Just Otters

Just a little treat. Everyone likes otters.

I guess you’d like to hear my best otter story. I hadn’t seen too many otters on the river before this story took place. Maybe I’d seen them several times and only up to four otters total. I was on my way up from Monte Ro, on a nice fall day, like this one. I saw some otters up ahead and I wanted to get some pics of them. Wow, there were about ten of them, I couldn’t really count them as they were constantly in motion. I followed them up stream for about a half hour, not getting much in pictures as they’d stay just ahead of me. We rounded the corner at Northwood Golf course and wow again. This ten otters ran into another bunch of about ten. Now this was about twenty otters, more than I could possibly track. Then this weird thing happened. They all jumped out of the water and went to land right in front of me. A bunch of them started mating for a few minutes and the rest of them started barking at the sky like dogs would do. They sounded just like dogs. I was really surprised. They did this for a few minutes then all went back into the water around me, not caring that I was there, as now there was a gang of them and they weren’t much scared of me. I took some photos of them for about a half hour before I got tired of them and left. Unfortunately, the photos didn’t come out well. I didn’t get any of them howling at the sky because they were intermixed in the willow brush on the side of the river.

Since then, I’ve seen a lot of otters doing a lot of things, mostly eating. Otters have to come to the surface of the water to eat, so one can always see what they are eating and they are eating all the time and most everything too. In contrast, seals can eat under water, so what they eat, is mostly unknown to me, I can only guess, except I have seen them eat big fish on the surface.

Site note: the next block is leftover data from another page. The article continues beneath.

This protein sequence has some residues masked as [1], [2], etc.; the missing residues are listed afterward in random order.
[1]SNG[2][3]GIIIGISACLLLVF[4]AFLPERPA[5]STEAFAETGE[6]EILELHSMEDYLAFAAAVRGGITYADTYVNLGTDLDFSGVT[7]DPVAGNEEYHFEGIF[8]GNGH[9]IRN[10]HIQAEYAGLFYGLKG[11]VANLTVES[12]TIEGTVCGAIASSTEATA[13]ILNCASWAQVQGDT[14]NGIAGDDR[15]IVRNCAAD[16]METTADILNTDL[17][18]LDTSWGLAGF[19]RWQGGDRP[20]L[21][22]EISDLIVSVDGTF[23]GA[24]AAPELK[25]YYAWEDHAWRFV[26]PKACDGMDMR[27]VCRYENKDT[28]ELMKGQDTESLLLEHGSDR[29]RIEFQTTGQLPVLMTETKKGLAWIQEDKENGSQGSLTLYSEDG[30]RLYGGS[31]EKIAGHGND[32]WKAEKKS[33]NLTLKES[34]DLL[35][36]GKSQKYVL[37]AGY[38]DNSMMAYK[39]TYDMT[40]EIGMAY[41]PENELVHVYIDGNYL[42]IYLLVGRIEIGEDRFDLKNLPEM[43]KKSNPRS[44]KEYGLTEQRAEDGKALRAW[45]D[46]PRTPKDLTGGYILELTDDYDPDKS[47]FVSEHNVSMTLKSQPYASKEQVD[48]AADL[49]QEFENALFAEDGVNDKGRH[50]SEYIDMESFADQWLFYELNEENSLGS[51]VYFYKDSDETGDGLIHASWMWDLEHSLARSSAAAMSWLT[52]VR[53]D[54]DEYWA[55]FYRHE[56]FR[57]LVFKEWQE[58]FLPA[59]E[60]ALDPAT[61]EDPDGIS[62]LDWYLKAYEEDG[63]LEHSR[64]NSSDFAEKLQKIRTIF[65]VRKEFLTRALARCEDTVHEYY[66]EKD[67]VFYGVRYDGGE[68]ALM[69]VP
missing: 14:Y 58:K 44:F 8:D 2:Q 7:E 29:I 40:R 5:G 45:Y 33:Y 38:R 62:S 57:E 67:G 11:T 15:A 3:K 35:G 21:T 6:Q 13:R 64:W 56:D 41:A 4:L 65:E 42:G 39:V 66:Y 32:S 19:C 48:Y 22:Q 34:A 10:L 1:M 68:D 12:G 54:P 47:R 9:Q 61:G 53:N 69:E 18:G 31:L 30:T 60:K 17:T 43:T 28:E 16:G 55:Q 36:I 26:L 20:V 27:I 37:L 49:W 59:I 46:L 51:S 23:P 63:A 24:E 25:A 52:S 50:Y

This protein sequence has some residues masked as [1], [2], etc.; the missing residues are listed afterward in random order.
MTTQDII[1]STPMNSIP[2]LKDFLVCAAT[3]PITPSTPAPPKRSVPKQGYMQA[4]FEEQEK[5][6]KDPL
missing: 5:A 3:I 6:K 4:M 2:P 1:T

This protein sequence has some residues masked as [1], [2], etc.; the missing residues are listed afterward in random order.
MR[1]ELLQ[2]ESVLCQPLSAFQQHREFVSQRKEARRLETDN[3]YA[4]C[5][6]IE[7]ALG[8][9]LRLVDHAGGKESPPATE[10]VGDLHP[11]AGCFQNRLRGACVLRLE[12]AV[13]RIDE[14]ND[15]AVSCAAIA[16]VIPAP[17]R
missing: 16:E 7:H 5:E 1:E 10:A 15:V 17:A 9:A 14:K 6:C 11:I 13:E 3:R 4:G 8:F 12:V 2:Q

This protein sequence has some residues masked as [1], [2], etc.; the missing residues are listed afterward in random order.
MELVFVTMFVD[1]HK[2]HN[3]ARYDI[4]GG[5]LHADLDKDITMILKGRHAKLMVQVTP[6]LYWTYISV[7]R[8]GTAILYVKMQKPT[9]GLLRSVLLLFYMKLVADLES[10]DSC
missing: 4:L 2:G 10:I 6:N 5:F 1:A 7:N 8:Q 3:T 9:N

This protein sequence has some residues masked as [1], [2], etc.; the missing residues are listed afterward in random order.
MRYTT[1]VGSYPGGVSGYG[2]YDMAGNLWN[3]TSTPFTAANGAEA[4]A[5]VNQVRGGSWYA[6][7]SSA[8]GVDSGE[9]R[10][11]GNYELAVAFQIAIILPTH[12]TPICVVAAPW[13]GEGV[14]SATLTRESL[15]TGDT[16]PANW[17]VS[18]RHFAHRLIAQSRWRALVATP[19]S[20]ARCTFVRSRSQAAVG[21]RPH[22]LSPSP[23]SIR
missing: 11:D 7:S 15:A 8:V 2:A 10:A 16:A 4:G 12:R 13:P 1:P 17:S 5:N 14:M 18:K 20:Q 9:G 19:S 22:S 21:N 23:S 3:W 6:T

Otters seem to disappear mostly from the river some time in the winter, seems like it’s after the big fish run.  I think a lot of them move out to the creeks and streams as they fill with winter waters to have their pups. There is more cover in these areas and they can keep there pups safer. I think they grow and eat in those areas until the water dries up with the summer heat and they eat most of the food. Otters seem to return to the river in late summer. Their pups are big enough now to mostly fend for themselves and there is lots of food on and near the river. They make there way down to Jenner and feed in the estuary with some feeding around the mouth of the river. They tend to go in loops with they feed. In other words, they start one one place on the river, go down one side to where ever they are going and then turn around and go back up the other side, returning to there starting point. The otter loops are big, measured in miles, not feet.

I’ve always liked this one.



This is a favorite of mine, I think an older man, or….a……..otter.

He was resting on the beach about twenty feet form where I was resting in my kayak and didn’t seem bothered by my presence. I like it went they are at ease in my presence.



These guys took over a person’s deck chair and were having a blast playing in it. Otters aren’t really too welcome on people’s stuff and in there boats tied to their docks. They tend to mess on things or just make a mess of things. It’s the mess on things that is the worse. :O)



I was gliding along the side of the river when I surprised this group. They let me sit about ten feet from them for about ten minutes while I ate an apple and took pics of them. I think they were napping and didn’t want to be disturbed



A couple otters hunting, stopping long enough  to check me out and off they went again. They usually don’t tend to stay still for very long, so one has to be quick taking photos of them.



This is how they usually look while hunting along the shore line, catching crawfish, fish and just about anything else that gets in their path. I am able to detect them a lot of the times by all the noise they make eating. They also make some chirps and grunts that one can learn to recognize that gives their presence away. They often move along the brush line near the shore, feeding in the cover. They will also feed out in holes in the river diving repeatedly, coming up and crunching something, then diving back down and repeating this over and over. They are very good at it.



This guy popped up right next to me one day. We were both surprised.


That’s just a few of my otter pics. It’ll have to do for now.

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